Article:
They pulled palm branches from the trees, waved them in the air, laid them on the ground. They took off their outer garments and put them also on the ground under the feet of the colt. They were looking for the king in contrast to Caesar. They wanted something to change. They wanted something different. Some of them had followed Jesus for a while now, and some of them had just started to hear about Jesus and hoped that he would change their lives. And so desperately, they hung onto a hope. In fact, clung to hope as if it was the only way to know life and maybe sometimes it is. We do this, too, you know. We cling to hope, even and most especially, when we are not sure if we know where to find more of it.
And so, the disciples and the casual followers along with those who just heard of Jesus on that day were all mixed together in one parade. They all raised their palm branches high and yelled out – Save us! We need a Savoir! This world needs the hand of God! Blessed is the Holy One who walks in the Midst of these trials and leads us to Life. Blessed is the One who brings Justice When all we can see is division.
Still today we gather in parade. Still today we gather in protest. Some who marched yesterday in the March for our Lives movement, marched with palms in their hands. In similar ways, prophetic voices with pleas of “Save us” were heard!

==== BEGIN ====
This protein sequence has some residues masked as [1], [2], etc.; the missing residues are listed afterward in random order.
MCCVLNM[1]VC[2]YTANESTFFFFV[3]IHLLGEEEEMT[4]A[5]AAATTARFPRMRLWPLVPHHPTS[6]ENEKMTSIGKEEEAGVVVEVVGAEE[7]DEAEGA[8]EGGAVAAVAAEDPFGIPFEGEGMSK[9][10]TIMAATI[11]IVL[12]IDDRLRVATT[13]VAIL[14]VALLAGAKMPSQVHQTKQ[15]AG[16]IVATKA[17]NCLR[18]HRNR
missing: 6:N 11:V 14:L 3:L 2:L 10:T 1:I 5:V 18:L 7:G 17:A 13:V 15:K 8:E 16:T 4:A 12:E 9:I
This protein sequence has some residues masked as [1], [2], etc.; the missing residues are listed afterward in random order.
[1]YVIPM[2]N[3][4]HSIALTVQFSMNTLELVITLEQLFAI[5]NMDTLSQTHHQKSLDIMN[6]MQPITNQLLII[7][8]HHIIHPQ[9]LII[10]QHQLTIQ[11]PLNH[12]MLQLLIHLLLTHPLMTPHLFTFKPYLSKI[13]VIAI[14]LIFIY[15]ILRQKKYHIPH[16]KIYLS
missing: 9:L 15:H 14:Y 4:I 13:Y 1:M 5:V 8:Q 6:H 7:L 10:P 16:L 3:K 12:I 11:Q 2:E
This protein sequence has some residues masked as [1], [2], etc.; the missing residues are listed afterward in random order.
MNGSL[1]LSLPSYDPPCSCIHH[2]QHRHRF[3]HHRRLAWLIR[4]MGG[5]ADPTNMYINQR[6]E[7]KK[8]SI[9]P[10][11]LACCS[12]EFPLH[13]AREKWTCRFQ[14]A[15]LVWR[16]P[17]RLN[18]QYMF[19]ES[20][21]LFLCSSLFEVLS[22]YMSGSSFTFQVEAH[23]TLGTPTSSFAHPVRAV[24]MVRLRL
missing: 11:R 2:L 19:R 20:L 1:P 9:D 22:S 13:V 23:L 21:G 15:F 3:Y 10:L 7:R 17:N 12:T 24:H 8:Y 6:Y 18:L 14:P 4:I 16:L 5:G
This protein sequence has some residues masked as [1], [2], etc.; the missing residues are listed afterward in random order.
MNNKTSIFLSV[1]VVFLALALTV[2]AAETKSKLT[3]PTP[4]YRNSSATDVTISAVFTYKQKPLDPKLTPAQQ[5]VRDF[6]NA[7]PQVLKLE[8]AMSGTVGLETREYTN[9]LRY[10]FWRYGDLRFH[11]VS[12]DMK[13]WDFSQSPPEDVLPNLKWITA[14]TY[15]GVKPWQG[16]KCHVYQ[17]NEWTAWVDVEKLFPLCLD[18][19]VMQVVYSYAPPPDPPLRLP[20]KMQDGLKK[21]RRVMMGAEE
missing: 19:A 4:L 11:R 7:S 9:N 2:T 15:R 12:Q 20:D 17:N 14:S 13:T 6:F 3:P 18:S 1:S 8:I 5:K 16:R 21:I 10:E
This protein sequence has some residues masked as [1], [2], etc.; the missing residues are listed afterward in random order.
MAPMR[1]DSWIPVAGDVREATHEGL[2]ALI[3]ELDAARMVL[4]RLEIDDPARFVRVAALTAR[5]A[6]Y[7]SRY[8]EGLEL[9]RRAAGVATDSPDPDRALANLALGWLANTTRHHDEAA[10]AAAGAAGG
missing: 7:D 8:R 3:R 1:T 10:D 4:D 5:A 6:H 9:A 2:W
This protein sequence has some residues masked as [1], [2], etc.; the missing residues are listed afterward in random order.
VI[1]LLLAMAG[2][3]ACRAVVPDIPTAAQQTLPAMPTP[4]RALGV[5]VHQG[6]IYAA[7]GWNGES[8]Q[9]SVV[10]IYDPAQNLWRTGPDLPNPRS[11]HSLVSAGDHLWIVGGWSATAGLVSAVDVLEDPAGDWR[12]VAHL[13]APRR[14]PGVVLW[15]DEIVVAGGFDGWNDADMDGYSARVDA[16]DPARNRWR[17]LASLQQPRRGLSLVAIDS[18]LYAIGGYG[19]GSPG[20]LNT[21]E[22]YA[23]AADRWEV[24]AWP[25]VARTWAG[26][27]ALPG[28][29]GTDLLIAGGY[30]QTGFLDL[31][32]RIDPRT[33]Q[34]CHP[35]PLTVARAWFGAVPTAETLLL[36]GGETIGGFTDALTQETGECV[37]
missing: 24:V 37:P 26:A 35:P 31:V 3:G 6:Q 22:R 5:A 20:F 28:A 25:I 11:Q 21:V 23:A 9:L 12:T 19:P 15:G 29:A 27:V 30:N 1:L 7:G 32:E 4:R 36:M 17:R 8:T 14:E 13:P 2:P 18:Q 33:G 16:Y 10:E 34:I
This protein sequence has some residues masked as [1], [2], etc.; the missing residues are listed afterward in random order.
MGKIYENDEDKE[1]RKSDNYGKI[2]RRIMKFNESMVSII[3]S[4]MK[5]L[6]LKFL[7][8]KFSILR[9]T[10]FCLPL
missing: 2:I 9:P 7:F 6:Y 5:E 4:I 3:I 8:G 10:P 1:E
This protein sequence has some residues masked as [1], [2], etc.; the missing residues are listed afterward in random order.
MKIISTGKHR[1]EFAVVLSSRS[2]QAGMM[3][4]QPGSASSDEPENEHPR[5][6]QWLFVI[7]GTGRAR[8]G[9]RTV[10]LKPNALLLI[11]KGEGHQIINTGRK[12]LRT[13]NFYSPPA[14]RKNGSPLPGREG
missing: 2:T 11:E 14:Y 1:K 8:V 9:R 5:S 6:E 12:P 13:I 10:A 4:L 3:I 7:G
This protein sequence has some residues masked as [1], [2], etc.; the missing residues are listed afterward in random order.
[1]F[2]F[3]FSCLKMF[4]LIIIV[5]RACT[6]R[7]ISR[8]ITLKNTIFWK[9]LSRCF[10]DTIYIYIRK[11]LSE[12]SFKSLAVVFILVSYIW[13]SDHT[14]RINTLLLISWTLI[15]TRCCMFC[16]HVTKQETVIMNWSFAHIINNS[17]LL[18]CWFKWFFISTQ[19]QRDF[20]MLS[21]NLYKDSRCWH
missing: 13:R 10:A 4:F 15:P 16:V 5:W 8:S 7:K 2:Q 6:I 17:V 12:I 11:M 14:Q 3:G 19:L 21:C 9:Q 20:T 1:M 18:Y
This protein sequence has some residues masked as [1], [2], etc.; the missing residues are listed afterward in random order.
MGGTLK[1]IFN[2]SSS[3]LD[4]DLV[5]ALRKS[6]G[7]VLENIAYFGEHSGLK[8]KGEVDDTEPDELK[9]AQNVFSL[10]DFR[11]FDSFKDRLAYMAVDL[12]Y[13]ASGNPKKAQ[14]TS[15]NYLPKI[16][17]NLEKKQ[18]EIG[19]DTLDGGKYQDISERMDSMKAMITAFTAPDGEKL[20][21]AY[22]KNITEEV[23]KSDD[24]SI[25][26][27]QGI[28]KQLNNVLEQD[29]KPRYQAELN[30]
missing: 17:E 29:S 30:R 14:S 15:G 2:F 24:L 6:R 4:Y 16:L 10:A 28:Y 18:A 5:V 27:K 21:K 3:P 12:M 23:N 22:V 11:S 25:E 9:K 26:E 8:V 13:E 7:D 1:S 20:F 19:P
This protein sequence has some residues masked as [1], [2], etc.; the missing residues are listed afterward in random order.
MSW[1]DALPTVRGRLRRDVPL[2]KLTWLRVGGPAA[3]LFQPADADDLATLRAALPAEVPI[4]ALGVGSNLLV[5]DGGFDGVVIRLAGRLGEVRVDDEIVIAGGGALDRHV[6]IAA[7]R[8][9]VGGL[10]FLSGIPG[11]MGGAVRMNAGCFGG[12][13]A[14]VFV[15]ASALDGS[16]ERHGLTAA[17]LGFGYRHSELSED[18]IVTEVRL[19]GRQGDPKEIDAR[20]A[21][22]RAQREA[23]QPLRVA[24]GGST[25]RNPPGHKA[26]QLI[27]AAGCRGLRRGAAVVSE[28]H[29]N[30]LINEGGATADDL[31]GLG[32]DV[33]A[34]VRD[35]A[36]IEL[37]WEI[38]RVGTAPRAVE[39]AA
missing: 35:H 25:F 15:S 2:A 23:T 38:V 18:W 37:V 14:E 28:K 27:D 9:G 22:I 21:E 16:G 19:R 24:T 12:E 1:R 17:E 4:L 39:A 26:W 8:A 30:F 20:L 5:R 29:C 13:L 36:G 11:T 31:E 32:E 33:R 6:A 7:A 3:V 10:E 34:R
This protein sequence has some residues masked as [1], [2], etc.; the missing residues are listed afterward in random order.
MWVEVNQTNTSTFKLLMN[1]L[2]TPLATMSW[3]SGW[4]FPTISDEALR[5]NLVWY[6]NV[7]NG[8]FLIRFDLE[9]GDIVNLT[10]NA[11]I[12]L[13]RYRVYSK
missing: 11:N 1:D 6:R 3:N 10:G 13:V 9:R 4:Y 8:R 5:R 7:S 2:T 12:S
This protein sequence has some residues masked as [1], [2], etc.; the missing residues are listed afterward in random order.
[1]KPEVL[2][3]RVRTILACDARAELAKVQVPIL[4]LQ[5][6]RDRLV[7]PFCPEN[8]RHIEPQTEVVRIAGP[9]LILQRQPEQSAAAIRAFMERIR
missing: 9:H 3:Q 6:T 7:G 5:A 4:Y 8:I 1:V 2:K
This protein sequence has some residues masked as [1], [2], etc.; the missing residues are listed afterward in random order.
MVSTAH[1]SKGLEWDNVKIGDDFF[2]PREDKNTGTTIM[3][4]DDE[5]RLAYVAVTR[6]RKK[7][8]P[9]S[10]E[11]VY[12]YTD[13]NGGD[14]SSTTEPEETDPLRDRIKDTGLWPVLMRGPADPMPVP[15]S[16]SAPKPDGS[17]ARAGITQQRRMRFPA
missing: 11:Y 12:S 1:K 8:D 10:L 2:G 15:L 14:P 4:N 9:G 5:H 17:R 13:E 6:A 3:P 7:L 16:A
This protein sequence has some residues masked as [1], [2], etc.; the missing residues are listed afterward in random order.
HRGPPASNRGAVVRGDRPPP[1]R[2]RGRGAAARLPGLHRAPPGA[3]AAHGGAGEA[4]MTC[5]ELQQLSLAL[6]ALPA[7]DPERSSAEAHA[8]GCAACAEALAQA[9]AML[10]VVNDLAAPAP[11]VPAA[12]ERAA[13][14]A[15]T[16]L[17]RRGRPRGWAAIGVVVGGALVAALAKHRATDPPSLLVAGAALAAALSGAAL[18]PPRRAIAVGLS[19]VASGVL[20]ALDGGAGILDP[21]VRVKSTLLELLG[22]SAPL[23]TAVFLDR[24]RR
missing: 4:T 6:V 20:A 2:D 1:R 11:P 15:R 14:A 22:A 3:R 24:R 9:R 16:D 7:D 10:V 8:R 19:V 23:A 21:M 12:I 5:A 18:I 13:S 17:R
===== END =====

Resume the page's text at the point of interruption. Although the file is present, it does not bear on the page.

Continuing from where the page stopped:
From the prophets who came before Jesus who called on behalf of God urging God’s people to turn back to God to those today who gather cry for justice on behalf of God and urge us to turn back to God. We hear the voice of Jesus telling us, like the disciples the he has need of us, too, to join the parade.
We turn to God looking for glimpses of kingdom when all people will know justice, when all people know love, when all people know God. We see God’s people around us and beside who advocate for justice and peace, the ones who join the parade alongside us.
No longer do we join the parade accidentally. No longer do we get caught up in the enthusiasm and excitement. My 5-year-old legs no longer have to pedal on the stream decked-out bicycle for all they are worth, thanks be to God, to catch up with the parade! Rather, we who have met and know Jesus intentionally chose to pause and join the parade. We chose to praise God and cry out for justice. When we cry Hosanna! We join the voices of those who have come before singing ‘Jesus save us!’ Let us this Holy Week, walk with Jesus as he walks with purpose towards the cross and beyond. Let us pause to join the parade to praise God and cry for justice, God’s justice.
This is the Gospel, the Good News, of our Lord Jesus Christ, thanks be to God, Amen.